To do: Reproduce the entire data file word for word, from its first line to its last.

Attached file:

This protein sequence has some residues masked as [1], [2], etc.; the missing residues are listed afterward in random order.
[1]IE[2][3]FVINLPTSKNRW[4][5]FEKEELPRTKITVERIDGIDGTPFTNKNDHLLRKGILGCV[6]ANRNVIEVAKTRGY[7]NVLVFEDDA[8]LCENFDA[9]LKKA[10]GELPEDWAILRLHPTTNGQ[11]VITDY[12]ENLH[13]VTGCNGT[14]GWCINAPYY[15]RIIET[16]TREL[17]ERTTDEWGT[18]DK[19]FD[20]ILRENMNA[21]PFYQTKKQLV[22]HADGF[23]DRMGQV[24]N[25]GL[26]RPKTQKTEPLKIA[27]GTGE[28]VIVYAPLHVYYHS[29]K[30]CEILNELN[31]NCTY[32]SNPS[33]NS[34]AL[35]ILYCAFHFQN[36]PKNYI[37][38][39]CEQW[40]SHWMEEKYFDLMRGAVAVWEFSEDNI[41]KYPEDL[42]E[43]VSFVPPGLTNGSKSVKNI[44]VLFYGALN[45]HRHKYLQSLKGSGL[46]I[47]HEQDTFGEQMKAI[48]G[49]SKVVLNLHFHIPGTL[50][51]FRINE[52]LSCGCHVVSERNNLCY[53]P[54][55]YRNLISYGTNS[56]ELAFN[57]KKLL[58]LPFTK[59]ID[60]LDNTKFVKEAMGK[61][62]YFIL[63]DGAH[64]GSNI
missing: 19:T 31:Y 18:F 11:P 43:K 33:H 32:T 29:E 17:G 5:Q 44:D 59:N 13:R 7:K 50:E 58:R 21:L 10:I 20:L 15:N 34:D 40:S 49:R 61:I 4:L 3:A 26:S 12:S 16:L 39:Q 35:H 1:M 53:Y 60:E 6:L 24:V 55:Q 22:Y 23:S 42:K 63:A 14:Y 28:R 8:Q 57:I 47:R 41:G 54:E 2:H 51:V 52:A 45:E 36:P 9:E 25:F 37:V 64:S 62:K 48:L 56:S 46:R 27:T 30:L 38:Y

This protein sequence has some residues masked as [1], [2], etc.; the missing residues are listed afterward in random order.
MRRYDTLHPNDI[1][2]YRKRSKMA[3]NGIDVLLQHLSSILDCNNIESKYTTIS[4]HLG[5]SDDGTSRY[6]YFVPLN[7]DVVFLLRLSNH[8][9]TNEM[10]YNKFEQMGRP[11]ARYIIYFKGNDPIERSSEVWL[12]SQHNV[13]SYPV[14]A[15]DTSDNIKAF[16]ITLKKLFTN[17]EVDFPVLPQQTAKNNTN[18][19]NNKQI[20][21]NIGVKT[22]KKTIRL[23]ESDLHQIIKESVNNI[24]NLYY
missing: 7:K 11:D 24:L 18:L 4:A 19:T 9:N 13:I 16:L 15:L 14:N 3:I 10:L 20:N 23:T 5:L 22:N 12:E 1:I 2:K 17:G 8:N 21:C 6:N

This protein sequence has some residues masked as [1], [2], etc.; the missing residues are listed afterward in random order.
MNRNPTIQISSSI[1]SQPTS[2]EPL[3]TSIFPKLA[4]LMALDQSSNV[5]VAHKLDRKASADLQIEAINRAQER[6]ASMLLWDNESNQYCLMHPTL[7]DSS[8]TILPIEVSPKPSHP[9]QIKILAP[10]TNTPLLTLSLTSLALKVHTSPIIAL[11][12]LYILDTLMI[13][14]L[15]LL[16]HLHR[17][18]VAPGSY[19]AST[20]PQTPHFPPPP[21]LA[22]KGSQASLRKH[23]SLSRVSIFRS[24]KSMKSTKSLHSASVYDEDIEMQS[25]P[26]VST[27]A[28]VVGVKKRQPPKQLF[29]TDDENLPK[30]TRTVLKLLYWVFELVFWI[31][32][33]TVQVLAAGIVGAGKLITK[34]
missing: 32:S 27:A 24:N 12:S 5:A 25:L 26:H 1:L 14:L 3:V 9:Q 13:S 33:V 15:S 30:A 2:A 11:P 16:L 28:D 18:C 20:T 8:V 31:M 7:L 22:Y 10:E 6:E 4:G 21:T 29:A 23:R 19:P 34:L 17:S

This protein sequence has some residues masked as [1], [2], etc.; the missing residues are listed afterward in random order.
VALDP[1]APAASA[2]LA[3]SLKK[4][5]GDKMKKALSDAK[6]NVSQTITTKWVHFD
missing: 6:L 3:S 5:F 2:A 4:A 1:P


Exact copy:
This protein sequence has some residues masked as [1], [2], etc.; the missing residues are listed afterward in random order.
[1]IE[2][3]FVINLPTSKNRW[4][5]FEKEELPRTKITVERIDGIDGTPFTNKNDHLLRKGILGCV[6]ANRNVIEVAKTRGY[7]NVLVFEDDA[8]LCENFDA[9]LKKA[10]GELPEDWAILRLHPTTNGQ[11]VITDY[12]ENLH[13]VTGCNGT[14]GWCINAPYY[15]RIIET[16]TREL[17]ERTTDEWGT[18]DK[19]FD[20]ILRENMNA[21]PFYQTKKQLV[22]HADGF[23]DRMGQV[24]N[25]GL[26]RPKTQKTEPLKIA[27]GTGE[28]VIVYAPLHVYYHS[29]K[30]CEILNELN[31]NCTY[32]SNPS[33]NS[34]AL[35]ILYCAFHFQN[36]PKNYI[37][38][39]CEQW[40]SHWMEEKYFDLMRGAVAVWEFSEDNI[41]KYPEDL[42]E[43]VSFVPPGLTNGSKSVKNI[44]VLFYGALN[45]HRHKYLQSLKGSGL[46]I[47]HEQDTFGEQMKAI[48]G[49]SKVVLNLHFHIPGTL[50][51]FRINE[52]LSCGCHVVSERNNLCY[53]P[54][55]YRNLISYGTNS[56]ELAFN[57]KKLL[58]LPFTK[59]ID[60]LDNTKFVKEAMGK[61][62]YFIL[63]DGAH[64]GSNI
missing: 19:T 31:Y 18:F 11:P 43:K 33:H 32:T 29:E 17:G 5:Q 44:D 59:N 13:R 7:K 50:E 58:R 21:L 10:I 20:L 15:N 34:D 40:S 49:R 61:I 4:L 3:A 26:S 12:S 16:L 39:Q 35:H 1:M 53:Y 60:E 6:L 24:V 55:Q 22:Y 23:S 42:K 63:A 14:Y 28:R 8:Q 57:I 47:R 41:G 54:E 2:H 51:V 52:A 45:E 36:P 9:E 25:F 37:V 64:S 62:K 48:L 56:S 46:R 27:T 30:L 38:Y

This protein sequence has some residues masked as [1], [2], etc.; the missing residues are listed afterward in random order.
MRRYDTLHPNDI[1][2]YRKRSKMA[3]NGIDVLLQHLSSILDCNNIESKYTTIS[4]HLG[5]SDDGTSRY[6]YFVPLN[7]DVVFLLRLSNH[8][9]TNEM[10]YNKFEQMGRP[11]ARYIIYFKGNDPIERSSEVWL[12]SQHNV[13]SYPV[14]A[15]DTSDNIKAF[16]ITLKKLFTN[17]EVDFPVLPQQTAKNNTN[18][19]NNKQI[20][21]NIGVKT[22]KKTIRL[23]ESDLHQIIKESVNNI[24]NLYY
missing: 7:K 11:D 24:L 18:L 4:A 19:T 9:N 13:I 16:L 15:L 14:N 3:I 10:L 20:N 23:T 5:L 22:N 12:E 1:I 2:K 17:G 8:N 21:C 6:N

This protein sequence has some residues masked as [1], [2], etc.; the missing residues are listed afterward in random order.
MNRNPTIQISSSI[1]SQPTS[2]EPL[3]TSIFPKLA[4]LMALDQSSNV[5]VAHKLDRKASADLQIEAINRAQER[6]ASMLLWDNESNQYCLMHPTL[7]DSS[8]TILPIEVSPKPSHP[9]QIKILAP[10]TNTPLLTLSLTSLALKVHTSPIIAL[11][12]LYILDTLMI[13][14]L[15]LL[16]HLHR[17][18]VAPGSY[19]AST[20]PQTPHFPPPP[21]LA[22]KGSQASLRKH[23]SLSRVSIFRS[24]KSMKSTKSLHSASVYDEDIEMQS[25]P[26]VST[27]A[28]VVGVKKRQPPKQLF[29]TDDENLPK[30]TRTVLKLLYWVFELVFWI[31][32][33]TVQVLAAGIVGAGKLITK[34]
missing: 32:S 27:A 24:N 12:S 5:A 25:L 26:H 1:L 14:L 3:V 9:Q 13:S 33:V 15:S 30:A 2:A 11:P 16:L 28:D 18:C 20:T 8:V 31:M 7:L 22:Y 10:E 6:E 4:G 21:T 29:A 23:R 19:P 34:L 17:S

This protein sequence has some residues masked as [1], [2], etc.; the missing residues are listed afterward in random order.
VALDP[1]APAASA[2]LA[3]SLKK[4][5]GDKMKKALSDAK[6]NVSQTITTKWVHFD
missing: 6:L 3:S 5:F 2:A 4:A 1:P